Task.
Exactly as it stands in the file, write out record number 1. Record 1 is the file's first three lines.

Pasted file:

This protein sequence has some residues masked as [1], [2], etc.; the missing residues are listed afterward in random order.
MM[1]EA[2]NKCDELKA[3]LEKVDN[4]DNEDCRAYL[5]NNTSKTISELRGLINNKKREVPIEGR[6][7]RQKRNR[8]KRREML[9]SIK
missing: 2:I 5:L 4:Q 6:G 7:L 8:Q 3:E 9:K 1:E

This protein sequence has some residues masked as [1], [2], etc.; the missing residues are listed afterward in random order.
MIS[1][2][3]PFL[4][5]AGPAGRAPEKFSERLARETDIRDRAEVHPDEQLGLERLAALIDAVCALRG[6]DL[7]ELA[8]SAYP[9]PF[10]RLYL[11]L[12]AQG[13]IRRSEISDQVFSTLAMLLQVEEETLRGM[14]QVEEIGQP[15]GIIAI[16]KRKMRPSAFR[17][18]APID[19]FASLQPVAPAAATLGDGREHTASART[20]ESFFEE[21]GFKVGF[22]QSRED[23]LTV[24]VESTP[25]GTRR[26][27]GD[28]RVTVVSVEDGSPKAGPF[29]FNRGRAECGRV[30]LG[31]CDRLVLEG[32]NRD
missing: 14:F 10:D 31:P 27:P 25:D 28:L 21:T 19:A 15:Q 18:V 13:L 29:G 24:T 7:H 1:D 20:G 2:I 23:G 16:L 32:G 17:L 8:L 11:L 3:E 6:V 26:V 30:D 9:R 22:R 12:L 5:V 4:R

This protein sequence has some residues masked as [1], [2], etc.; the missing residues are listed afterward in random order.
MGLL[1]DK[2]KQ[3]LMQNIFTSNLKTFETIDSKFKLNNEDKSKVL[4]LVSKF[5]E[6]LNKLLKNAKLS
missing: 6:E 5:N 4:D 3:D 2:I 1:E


This protein sequence has some residues masked as [1], [2], etc.; the missing residues are listed afterward in random order.
MM[1]EA[2]NKCDELKA[3]LEKVDN[4]DNEDCRAYL[5]NNTSKTISELRGLINNKKREVPIEGR[6][7]RQKRNR[8]KRREML[9]SIK
missing: 2:I 5:L 4:Q 6:G 7:L 8:Q 3:E 9:K 1:E